- Category: Volume 86 (Fall 2014 - Spring 2015)
- Published: 15 April 2015
- Written by JAMES ROMANO | CONTRIBUTING WRITER
It is a cloudy and cold morning in March. A gentle breeze rolls in offshore. Even though the water is unbearably frigid, local surfers still find themselves chasing swell. One by one, surfers clothed head to toe in thick neoprene wetsuits become immersed in the bitter Atlantic. They begin to paddle on their surfboards against the current in order to get to an area in which most surfers are in good position to catch a wave, known as the “line-up.” As the waves begin to roll in, each surfer is taken on a wild ride towards the shore. Not only are the surfers excited about this surge, but certain people onshore also prove to be elated.
The shutter of a camera begins to go off. A young man stands tall next to a tripod. Looking into the camera, he follows the surfers as they catch waves. He begins to focus in and then out, as well as change the settings on the camera. This young man is Max Goldberg, a photographer and freshman at the University. When he is not in class, one can usually find Max scoping out the shoreline, trying to find the best spot to take photos of surfers.
“Surf photography showed me the world of photography and how I can make it into a lifestyle and a career,” Goldberg said. While completing school and obtaining a degree in marketing from the Leon Hess School of Business may be priorities for Goldberg, photography, particularly surf photography, awaits him in his future.
Over the past four years, Goldberg has worked hard to cultivate his talents and develop his business. Today, the 18-year-old is the proud owner of MPG Photo. While he was constructing his profession, Goldberg had established an extensive collection of cameras used for his business. He owns a few Canon Professional DSLRs, also known as digital cameras, in addition to Pentax film cameras, in which the film used needs to be developed after the photo has been taken.
“I love shooting film because it is so different from digital,” said Goldberg. “It takes so much more time and effort to compose a film photo.” Goldberg is able to develop film shots of cars, motorcycles, and landscapes in the comfort of his own home.
Out of all the people, places, and things Goldberg uses as the basis of his photos, he enjoys shooting surfing the most. But it is not ordinary, onshore surf photography; water photography is his calling. “I have a professional grade, aluminum casing that allows me to bring my camera setup into the ocean and get as close as possible to the surfer while he/she is surfing,” explained Goldberg. “It is the most fun for me because I can get as close to the action as possible.”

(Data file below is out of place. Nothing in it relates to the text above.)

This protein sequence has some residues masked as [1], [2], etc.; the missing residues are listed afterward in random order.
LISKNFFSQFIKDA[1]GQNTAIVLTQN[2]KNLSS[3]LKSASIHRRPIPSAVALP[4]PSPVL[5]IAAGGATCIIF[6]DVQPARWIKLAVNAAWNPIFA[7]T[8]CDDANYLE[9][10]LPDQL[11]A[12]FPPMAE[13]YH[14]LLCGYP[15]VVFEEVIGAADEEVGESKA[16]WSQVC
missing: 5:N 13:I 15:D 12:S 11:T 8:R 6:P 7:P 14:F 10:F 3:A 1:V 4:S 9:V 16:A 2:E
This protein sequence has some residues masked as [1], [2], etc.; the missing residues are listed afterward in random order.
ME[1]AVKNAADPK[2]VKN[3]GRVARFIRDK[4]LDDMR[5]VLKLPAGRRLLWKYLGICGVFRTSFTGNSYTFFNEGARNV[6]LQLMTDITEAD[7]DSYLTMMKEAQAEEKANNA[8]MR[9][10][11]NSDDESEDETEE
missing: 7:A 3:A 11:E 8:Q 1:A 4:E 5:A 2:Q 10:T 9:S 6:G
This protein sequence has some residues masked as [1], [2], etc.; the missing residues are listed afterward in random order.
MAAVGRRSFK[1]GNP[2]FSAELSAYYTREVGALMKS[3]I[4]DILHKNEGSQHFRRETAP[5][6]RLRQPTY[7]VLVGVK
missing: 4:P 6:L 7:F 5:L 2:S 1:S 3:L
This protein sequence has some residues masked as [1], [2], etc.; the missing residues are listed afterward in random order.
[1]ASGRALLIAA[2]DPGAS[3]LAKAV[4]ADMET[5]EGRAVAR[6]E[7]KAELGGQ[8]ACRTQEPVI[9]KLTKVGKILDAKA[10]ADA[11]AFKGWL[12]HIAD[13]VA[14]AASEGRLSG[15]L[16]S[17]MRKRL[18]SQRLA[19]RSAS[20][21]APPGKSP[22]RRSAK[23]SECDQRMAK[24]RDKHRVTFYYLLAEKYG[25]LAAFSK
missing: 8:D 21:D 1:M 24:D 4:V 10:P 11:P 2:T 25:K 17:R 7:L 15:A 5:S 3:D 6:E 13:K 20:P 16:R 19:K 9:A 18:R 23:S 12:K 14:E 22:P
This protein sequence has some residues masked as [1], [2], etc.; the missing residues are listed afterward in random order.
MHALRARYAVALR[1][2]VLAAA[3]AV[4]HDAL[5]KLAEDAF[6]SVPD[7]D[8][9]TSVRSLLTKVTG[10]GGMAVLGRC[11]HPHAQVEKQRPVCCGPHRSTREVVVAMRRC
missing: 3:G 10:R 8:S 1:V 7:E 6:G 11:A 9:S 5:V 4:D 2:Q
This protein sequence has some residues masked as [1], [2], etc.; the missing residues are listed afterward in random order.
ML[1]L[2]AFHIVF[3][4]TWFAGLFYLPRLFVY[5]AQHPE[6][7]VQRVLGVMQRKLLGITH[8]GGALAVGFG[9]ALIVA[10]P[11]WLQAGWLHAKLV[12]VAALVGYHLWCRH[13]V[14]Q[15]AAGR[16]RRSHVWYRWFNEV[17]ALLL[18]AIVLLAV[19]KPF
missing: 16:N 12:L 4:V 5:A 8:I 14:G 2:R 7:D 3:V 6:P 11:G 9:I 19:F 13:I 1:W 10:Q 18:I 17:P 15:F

Since he is able to get in on the action with his encased, protected camera equipment from a different perspective, Goldberg finds himself consumed by the surrounding water and waves as he quickly snaps photos of surfers.
Since the ocean in New Jersey dips down to 35 degrees during the wintertime, Goldberg took the initiative and booked a last minute solo trip to the North Shore of Oahu, Hawaii, the surf capital of the world.
“This trip was not only insanely fun, but also it was great for networking and meeting people in the industry that I hope to some day be working in,” said Goldberg. “The trip brought me to some unreal places where I met some of the best surfers and photographers in the world.” Some notable surfer names Goldberg had networked with include Mason Ho, Nathan Fletcher, Kai Mana Henry, and Mikey Bruneau. He also had the opportunity to correspond with SIX Magazine and Stretch Surfboards regarding the photos he had taken on the trip to the North Shore of Oahu.
When Goldberg was 10-years-old, he started surfing. Upon entering Ocean Township High School, he began to surf everyday with his friends. He noticed how happy surfing made his friend group. “No matter how bad of a day we could have been having, it would all be better once we had a board under our feet in the ocean,” Goldberg said. Capturing the moments of pure happiness and euphoria fascinated him. Eventually his grandfather gave him an old, basic point and shoot camera, thus starting his love for photography.
This became clear approximately eight years ago, when the Goldberg family was on a vacation in Mexico. “Max was eager to get a disposable water camera,” said Debra Goldberg, his mother. “He would not let either the water camera or regular camera go.” It was on this very trip that Debra noticed hers son’s passion for photography. “When we got home and developed these pictures, we noticed he had a hidden natural talent,” said Debra. “From that time on, his passion has only grown as well as his skills, talents, and his ever broadening picture base.”
Goldberg’s photography turned into a business when he was 14-years-old. “One of my grandparents’ friends asked to buy a photo of mine and right then and there I knew I wanted to make photography not only my career, but also my life,” Goldberg said. His business covers almost every aspect of photography there is. “I shoot all types of action sports in addition to shooting weddings, photo and video, as well as portraits and studio sessions” he stated.
“Max is energetic, determined, focused, and extremely knowledgeable on this subject,” exclaimed Debra. “I am confident that he will succeed in this field.”
Goldberg has an online portfolio and website, www.PhotoMPG.com, where potential clients can view his work. His Instagram account, @Photo_MPG, is updated quite often, as well. If one is interested in booking time with Goldberg or purchasing his work, he or she could visit his website or contact him at MPGphotovideo@gmail.com.
PHOTO TAKEN by Max Goldberg